Leadership, Global Business, and Digitally Connected Environments

Leadership, Global Business, and Digitally Connected Environments

DOI: 10.4018/978-1-4666-2836-6.ch010
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Abstract

To adopt a successful global business perspective, leaders must continually enhance their understanding of the social, political, technological, and environmental forces that are shaping our existence, and concurrently, they must develop personal and organizational capabilities to co-evolve with the dynamic complexity of this emerging world. To this end, chapter ten builds on the dynamic leadership models and the complexities impacting leadership practice described in previous chapters. The following sections then significantly expand on this research. Initially the broad underlying spectrum of global leadership-related issues is reviewed; then the current and emerging dynamic drivers of global business are detailed; next, the nature of leadership in connected (networked) environments is explored; finally, the critical characteristics of leadership in digitally connected environments are examined. In addressing these challenges the relevance of the Leadership Learning Process described in chapter two is highlighted. An assessment instrument is included to assist in assessing readiness to lead in digitally-connected environments.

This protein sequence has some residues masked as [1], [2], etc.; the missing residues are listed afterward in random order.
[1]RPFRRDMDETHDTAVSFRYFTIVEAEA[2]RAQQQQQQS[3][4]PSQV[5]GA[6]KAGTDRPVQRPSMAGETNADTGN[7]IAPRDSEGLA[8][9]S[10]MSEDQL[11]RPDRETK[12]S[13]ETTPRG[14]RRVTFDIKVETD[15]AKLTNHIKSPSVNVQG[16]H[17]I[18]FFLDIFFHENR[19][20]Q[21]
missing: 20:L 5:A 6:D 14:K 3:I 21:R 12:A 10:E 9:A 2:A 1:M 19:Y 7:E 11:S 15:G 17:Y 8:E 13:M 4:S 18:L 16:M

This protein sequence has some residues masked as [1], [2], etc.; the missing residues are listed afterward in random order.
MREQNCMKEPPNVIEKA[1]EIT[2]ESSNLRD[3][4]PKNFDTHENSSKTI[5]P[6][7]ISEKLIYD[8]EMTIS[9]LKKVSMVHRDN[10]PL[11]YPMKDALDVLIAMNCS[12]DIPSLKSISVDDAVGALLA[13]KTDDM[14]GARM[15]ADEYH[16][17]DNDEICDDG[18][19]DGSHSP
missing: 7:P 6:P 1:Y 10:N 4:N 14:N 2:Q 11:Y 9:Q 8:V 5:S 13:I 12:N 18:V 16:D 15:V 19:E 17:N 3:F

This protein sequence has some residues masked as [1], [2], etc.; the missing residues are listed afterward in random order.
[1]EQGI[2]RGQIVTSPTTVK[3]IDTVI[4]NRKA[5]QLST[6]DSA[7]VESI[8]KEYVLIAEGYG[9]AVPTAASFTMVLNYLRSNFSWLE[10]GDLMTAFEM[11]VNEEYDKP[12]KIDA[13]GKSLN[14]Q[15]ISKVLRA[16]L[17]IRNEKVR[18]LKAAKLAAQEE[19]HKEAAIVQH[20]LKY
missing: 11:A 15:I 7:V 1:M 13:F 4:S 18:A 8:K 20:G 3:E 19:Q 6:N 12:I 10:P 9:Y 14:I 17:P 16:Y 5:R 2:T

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Introduction

Throughout our book we have been discussing leadership, including how you gain understanding of your organization’s vision, and how you learn to figure out and achieve your role in realizing it. In so doing you will be developing the planned shared culture and set of values that your organization anticipates will enable the attainment of its desired future state. As this chapter illustrates, particularly in regard to digitally connected environments, leadership is crucially concerned with not only understanding but communicating the organization’s vision, including the impact and leverage associated with emerging technology. Leaders seek to align people with their broader ideas of what the company should and could be, and with a coherent rationale as to why this vision and mission are better than alternatives. Good leaders not only exhibit a clear focus, and demonstrate the required capability, but have the courage to follow through and persevere in meeting the challenges with their teams. Leaders are concerned with learning, motivating others, building trust, and engaging in the tasks and activities necessary to achieve the strategic global vision of their organization.